Nunatsiaq Online
TAISSUMANI: Around the Arctic January 17, 2014 - 8:44 am

Taissumani, Jan. 17

Who Were the Kinipetu?

KENN HARPER
A group of Qaernermiut Inuit aboard the whaling schooner Era, in a photo taken by taken by Capt. George Comer. (HARPER COLLECTION)
A group of Qaernermiut Inuit aboard the whaling schooner Era, in a photo taken by taken by Capt. George Comer. (HARPER COLLECTION)

Whaling and early anthropological literature abounds with references to a group of Inuit called the Kinipetu. The word was used by whalers, explorers, some anthropologists, and early policemen. As is often the case with early renditions of Inuit terms, it was spelled in various ways.

But in fact there was never any such tribal designation as Kinipetu. It refers to a group that does not, and never did, exist by that name. The word comes to us as a misunderstanding, but one that was repeated a number of times.

The people called Kinipetu were in fact a group of Inuit called the Qairnirmiut, people who traditionally lived between Baker Lake and the seacoast near Chesterfield Inlet.

In his anthropological classic, The Central Eskimo, published in 1888, Franz Boas referred to these Inuit as the Kinipetu or Agutit.

He gave no explanation of the latter term and it did not appear again in his writings. Another writer in 1910 wrote, “The people here are called by the rest, Kinnepetu, which may be Englished [sic] ‘Damp Place People’.”

So how did this misunderstanding come about? And what did early white visitors to the Kivalliq region think it meant?

As is often the case, an explanation comes to us from the ethnographer and explorer Knud Rasmussen.

During his travels in the region in the early 1920s, he met an old man, Auruattiaq, who provided an explanation for the term, which Rasmussen paraphrased as follows:

“One summer at Marble Island his mother had been on board a whaling ship, and her clothing was wet. The rain was pouring down, and she had pointed to her clothing, which was dripping wet, saying: ‘kinipatoot’: ‘See how wet they are’; she had said this in order that she might be allowed to dry them at the white men’s stove, but the word, which no one understood, has since been taken to be the name of her tribe, and this is why all white men call the Qaernermiut the Kinipetu.”

Rasmussen noted that the Qairnirmiut (his spelling was Qaernermiut) were formerly inland dwellers who had modified their settlement patterns to benefit from proximity to the whalers on the west coast of Hudson Bay, in the process becoming “skilful sailors in whale boats.”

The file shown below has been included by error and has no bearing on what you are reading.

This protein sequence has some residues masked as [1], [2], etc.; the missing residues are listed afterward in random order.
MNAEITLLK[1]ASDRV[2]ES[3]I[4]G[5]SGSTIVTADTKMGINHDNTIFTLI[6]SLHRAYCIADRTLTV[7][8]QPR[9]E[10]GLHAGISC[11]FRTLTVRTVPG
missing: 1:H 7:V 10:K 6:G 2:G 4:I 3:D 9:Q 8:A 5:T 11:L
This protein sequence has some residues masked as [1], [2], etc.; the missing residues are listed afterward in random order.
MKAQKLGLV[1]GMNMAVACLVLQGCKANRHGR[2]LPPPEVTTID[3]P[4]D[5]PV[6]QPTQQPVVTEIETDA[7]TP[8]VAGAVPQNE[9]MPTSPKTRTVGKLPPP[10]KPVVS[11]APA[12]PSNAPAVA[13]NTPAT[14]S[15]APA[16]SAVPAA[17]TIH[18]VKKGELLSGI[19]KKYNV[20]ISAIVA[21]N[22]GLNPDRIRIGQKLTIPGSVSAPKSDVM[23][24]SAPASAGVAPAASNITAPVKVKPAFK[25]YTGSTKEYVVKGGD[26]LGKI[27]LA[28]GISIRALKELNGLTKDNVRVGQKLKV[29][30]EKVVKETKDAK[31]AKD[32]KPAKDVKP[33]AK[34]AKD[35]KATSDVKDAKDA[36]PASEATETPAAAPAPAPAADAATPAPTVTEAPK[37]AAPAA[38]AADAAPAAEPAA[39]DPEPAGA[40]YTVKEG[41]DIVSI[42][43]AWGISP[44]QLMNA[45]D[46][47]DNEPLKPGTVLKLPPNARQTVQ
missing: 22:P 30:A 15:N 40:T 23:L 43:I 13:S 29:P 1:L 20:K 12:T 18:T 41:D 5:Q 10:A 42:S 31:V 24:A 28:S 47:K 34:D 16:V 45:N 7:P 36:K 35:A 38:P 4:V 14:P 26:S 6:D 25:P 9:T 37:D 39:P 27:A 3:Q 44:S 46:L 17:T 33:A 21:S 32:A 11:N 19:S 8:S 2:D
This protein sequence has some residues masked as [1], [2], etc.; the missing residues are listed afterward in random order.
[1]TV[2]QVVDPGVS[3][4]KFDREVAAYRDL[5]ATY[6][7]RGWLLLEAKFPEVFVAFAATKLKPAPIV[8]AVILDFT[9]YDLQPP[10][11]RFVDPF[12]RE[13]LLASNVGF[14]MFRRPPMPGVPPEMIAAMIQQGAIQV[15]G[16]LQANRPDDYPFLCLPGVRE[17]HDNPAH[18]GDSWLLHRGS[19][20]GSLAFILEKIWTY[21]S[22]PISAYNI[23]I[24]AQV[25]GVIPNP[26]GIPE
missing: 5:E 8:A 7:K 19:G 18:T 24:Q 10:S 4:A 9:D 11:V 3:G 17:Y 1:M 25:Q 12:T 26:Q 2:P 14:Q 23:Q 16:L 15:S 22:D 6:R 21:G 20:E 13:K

He observed also that they were “famous for their great skill at treating caribou skins and for the beautiful and festively trimmed clothing they nearly always wear.”

The word kinipavoq appears in the “List of Words” that Rasmussen included in his well-known Fifth Thule Expedition reports. The meaning is given as “is soaked through.”

He gives its Greenlandic equivalent as qauserpoq, which is also its equivalent in Baffin Island. “It is this word that, owing to a misunderstanding, has given the Qaernermiut the name of Kinepetu,” Rasmussen concludes.

The well-known whaler, Captain George Comer, who spent many years among the Inuit near Repulse Bay, called these Inuit the Kenepetu, but also referred to them by a wildly inaccurate spelling of their correct name —Kiackennuckmiut. Boas, writing again about the Inuit in 1901, and having learned from Comer, called them Kinipetu, but noted that “their proper name is Kiaknukmiut.”

Rasmussen’s colleague, Kaj Birket-Smith, noted that Inuit themselves never used the term. It was used only by white men.

He ridiculed the Canadian explorer, A. P. Low, saying, “Low calls them Kenipitumiut, which is pure nonsense, as the suffix [-mio] presupposes a local designation,” and suggested that the term should be “expunged from scientific terminology,” and replaced with Qaernermiut. He glosses the meaning of that term as “the dwellers of the flat land.”

Perhaps the last word on this peculiar term should go to the Inuit. In 1994, Dorothy Harley Eber, a writer to whom northerners owe a large debt of gratitude for her writings on Inuit in the whaling era, published an article, “A Feminine Focus on the Last Frontier,” about the Inuit photographs taken by Geraldine Moodie in 1903 and 1904.

She recounted a 1987 visit to Joan Attuat, a respected elder in Baker Lake, who had been born at Cape Fullerton:

“According to Attuat, it was the womenfolk of her family who were responsible for her people becoming known as the Kenepetu. Her grandmother Kookoo, and probably her great-grandmother Silu with her daughters, were out fishing. Hearing music, the women went aboard a whaling ship. ‘It was raining, and Kookoo was wet, and somebody called her over and said, ‘Come over here and dance with me,’ but she had a knapsack she was taking off and said, ‘Oh, just a minute! Kenepetu! I’m all wet.’ They nicknamed her Kenepetu and that way they all became Kenepetu.’”

Taissumani recounts a specific event of historic interest. Kenn Harper is a historian, writer and linguist who lives in Iqaluit. Feedback? Send your comments and questions to .(JavaScript must be enabled to view this email address).

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